By Wyatt Barnett

Test Your Site in IE6 The Right Way–With a Free VPC Image from Microsoft

By Wyatt Barnett

As I have noted many times, the standalone Internet Explorer implementations are hacks that are best avoided. Alex Russell, leader of the Dojo project, explains the reasons quite eloquently. The recommended practice is to use Microsoft Virtual PC to run IE6 in a virtual environment. Which, for some, was a bit of an issue as it required another license for Windows–not everyone is blessed with an MSDN subscription.

Microsoft has recognized the issue and has released a free Virtual PC image for IE6 compatibility testing. Go here for the announcement or just get the image here. Enjoy!

  • Yogler

    This is fabulous news!

    Thanks for the heads-up!

  • ProfessorDino

    Nice headline.

  • Anonymous

    too little, way too late :(

    dr livingston

  • Noin

    Just tried it out this morning, runs really great, seems even a lot faster than a regular XP SP2 somehow, and that’s on my ages old rig, so it’s really easy to test things with this.

  • Eric

    It would seem that they overlooked something. You have to have windows genuine advantage or be able to validate a copy of windows using genuine advantage. Kind of makes it hard to get the image for testing on VPC 7 for mac.

  • wwb_99

    @dr livingston: Why is it too little, way too late?

    @Eric–don’t you have a legitimate, licensed copy of windows for use on VPC7? Can’t you just download using that?

  • Great! I’m downloading it right now and will finally get rid of IE6 standalone.

  • Deaf

    Well if you read the fine print… it is due to expire on 4-07. Which is not a bad thing however it would be better if it was at least a year since I’m sure it is going to be a while before IE6 is a minority.

  • wwb_99

    @Deaf: Read the line in the announcement after the time-bombing announcement, “We hope to continue to provide these images in the future as a service to web developers.” I suspect that translates to “we will release another six-month timebombed version at an appropriate time.” Remember, the IE team does need to get this through corporate, who does not want to hand out free, permenant copies of XP.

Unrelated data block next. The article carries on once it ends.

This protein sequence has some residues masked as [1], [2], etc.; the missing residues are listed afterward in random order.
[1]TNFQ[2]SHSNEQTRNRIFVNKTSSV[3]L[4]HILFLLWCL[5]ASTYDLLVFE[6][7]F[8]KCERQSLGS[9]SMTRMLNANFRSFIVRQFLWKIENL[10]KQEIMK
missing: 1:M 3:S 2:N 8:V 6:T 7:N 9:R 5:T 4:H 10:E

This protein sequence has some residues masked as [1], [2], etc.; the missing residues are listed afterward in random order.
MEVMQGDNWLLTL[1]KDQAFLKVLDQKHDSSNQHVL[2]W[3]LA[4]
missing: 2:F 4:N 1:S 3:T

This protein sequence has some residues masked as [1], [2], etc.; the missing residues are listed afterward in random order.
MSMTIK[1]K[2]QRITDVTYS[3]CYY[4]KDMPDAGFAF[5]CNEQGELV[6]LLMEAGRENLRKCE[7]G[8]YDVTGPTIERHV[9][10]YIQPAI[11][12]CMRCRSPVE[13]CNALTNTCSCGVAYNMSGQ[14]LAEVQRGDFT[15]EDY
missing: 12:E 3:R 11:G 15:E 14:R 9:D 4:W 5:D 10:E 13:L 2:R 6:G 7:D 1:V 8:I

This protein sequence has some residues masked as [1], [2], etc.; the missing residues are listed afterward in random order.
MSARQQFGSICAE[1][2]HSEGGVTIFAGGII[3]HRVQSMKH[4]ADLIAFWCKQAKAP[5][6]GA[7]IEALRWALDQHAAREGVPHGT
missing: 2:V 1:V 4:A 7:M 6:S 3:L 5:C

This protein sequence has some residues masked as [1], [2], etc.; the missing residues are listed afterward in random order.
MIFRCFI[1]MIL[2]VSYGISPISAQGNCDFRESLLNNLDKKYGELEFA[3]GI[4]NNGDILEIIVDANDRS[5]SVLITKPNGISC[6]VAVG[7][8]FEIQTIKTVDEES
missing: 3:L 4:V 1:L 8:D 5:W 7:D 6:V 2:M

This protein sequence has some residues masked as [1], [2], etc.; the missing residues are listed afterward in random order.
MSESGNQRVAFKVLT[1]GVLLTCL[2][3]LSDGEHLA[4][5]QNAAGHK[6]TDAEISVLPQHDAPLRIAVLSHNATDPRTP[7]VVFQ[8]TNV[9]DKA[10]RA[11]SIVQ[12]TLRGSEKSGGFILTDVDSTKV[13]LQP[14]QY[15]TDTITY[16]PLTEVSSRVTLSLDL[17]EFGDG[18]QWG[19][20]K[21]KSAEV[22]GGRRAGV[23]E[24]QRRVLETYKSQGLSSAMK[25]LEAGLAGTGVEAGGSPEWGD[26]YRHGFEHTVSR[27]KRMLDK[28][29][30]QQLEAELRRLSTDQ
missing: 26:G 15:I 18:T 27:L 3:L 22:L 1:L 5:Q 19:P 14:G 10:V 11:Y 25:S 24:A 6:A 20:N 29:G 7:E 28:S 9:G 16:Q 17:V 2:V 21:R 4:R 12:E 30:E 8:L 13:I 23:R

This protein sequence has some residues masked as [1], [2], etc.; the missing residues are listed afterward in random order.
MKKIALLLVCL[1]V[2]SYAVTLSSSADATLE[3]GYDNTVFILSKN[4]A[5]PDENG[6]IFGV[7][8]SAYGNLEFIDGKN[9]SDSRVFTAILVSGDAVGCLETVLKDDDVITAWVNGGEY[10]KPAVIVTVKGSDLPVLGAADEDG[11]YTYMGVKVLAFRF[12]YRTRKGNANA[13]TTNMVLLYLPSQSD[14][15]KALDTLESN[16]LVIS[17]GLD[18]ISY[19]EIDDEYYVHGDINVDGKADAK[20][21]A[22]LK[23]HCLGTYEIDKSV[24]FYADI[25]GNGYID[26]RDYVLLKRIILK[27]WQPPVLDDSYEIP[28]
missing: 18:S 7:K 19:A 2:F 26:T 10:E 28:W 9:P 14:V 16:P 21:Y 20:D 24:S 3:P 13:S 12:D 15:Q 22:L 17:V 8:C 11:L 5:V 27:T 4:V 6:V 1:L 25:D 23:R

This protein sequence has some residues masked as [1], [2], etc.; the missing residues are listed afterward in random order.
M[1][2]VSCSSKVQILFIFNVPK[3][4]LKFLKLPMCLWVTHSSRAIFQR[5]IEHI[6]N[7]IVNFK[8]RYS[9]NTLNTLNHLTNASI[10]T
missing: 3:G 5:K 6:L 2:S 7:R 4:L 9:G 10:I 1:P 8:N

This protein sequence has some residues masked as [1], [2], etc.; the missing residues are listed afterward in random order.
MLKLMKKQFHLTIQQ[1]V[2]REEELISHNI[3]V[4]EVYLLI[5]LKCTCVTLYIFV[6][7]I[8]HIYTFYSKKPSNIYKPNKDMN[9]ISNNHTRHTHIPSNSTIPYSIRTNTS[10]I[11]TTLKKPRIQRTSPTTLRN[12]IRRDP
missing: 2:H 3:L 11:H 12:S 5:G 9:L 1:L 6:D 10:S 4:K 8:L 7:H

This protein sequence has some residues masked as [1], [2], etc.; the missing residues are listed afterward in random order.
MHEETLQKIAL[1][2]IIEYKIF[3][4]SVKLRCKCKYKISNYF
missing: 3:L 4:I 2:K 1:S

This is awesome.
    I will download this shortly…

  • Tim

    I finally pulled this “solution” down. The VM Windows cannot be authenticated (“lost or stolen”), so you can’t upgrade the VM IE6 to an IE7. No matter what a lot of bloggers say, most corporate environments using existing corporate tools do NOT allow even webdevs to upgrade their machine to IE7…so the only solution is to run IE7 in a VM or find another machine, both of which will require an OS license. Solution = no solution. Cool idea, badly done.

  • markbrown4

    500MB.. I’ll do without.

    The stand-alone packages work great. Why do you call them ‘hacks’ that should be avoided without stating why?

  • wwb_99

    They are hacks–see the article I linked to in the first sentence of this blog post.

    To summarize, they are hacks because IE rests on alot of OS components, and you really should be testing against the full stack rather than just some bits of the rendering engine which is what the standalones are.

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